- Limiting the ability of Pennsylvania Department of Environmental Protection employees to be employed in the private sector immediately after leaving the Department;
- Allowing the Pennsylvania Office of Attorney General original criminal jurisdiction over unconventional oil and gas companies.
“Our government has a duty to set, and enforce, ground rules that protect public health and safety. We are the referees, we are here to prevent big corporations and the powerful industries from harming our communities or running over the rights of citizens,” said Attorney General Shapiro. “When it comes to fracking, Pennsylvania failed. Now it’s time to face the facts, and do what we can to protect the people of this commonwealth by encouraging the Department of Environmental Protection to partner with us and by passing the Grand Jurors’ common-sense reforms.”
A copy of the report can be found here.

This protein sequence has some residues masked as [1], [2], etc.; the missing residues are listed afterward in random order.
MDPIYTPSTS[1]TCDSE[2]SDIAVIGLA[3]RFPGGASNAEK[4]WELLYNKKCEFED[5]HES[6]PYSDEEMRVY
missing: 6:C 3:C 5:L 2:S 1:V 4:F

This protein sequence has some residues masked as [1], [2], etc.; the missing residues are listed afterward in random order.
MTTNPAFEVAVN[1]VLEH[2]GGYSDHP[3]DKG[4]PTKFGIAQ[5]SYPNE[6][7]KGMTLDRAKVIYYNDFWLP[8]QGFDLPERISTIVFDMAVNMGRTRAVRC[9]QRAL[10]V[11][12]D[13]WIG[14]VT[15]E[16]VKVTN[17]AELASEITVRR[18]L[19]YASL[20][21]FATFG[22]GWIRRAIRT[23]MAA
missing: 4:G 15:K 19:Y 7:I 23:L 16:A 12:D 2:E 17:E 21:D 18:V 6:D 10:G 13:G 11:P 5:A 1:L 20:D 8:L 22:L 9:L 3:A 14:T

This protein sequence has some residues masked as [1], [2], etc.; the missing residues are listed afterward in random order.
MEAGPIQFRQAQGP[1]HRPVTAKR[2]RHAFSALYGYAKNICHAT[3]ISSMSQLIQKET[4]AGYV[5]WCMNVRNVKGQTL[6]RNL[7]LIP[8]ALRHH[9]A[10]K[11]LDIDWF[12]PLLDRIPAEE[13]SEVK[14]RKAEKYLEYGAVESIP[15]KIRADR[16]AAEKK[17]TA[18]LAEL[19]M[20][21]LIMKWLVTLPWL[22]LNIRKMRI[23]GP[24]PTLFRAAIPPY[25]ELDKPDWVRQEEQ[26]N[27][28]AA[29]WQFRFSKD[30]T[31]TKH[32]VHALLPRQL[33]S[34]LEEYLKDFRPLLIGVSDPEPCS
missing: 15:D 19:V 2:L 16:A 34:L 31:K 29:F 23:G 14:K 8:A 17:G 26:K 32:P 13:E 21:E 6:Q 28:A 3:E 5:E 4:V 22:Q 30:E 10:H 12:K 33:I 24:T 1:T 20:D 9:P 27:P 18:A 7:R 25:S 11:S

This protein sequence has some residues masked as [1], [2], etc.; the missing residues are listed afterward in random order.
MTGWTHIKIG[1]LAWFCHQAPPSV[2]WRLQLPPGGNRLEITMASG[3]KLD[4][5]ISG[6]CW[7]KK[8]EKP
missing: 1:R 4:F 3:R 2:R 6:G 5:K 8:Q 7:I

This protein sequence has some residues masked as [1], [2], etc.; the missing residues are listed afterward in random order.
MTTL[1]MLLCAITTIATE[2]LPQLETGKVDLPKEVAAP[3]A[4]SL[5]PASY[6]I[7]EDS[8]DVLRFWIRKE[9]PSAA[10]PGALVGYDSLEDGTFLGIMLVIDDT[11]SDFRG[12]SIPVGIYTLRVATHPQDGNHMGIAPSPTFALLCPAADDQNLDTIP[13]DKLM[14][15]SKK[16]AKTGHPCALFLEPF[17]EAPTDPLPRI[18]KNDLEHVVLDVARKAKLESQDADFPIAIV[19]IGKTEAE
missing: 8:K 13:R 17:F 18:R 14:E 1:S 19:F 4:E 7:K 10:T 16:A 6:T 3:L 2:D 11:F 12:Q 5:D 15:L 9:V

Fact sheets and press kit available here.
# # #
Refer also to:
2020: NEBC, Farmington and Tower Lake: Vicky Simlik and friend, living frac’d: Lands saturated (as happened to Campbells in Alberta); Iridescent greasy slime appearing (as happened to Ann Craft in Alberta); Vegetation dying (as happened at Ernst’s); Bubbling chemical aliens appearing on gravel driveway (never seen before).
2020″ Cabot Oil and Gas gets frac’d! Pennsylvania AG Shapiro files 15 criminal charges, including 9 felonies, against Cabot for failing to fix gas wells that leaked methane over 9 square miles into 18 Dimock residential water supplies. “The Grand Jury presentments prove that Cabot took shortcuts that broke the law, and damaged our environment — harming our water supply and public health”
2020: After Pennsylvania AG Shapiro’s 2 year investigation, frac’er Range Resources pleads “no contest” to environmental crimes, gets tiny slap ($50,000 in fines & $100,000 donation to an NGO to make the criminal look good).
2020: Living with Encana (Ovintiv) in Pavillion, Wyoming. Sue Spencer, hydrogeologist: “There’s this veil of secrecy about everything they do. … The oil industry went nuts. ….[the oil lobby] was just like, ‘you can’t say that groundwater was impacted by the fracking industry.’”
2017: Terrible News! Another jury award overturned on a frac harm lawsuit: Federal Judge overturns $4.24M unanimous jury award in methane contamination of Ely & Hubert drinking water after fracking by Cabot Oil and Gas Co. Orders new trial if settlement not reached.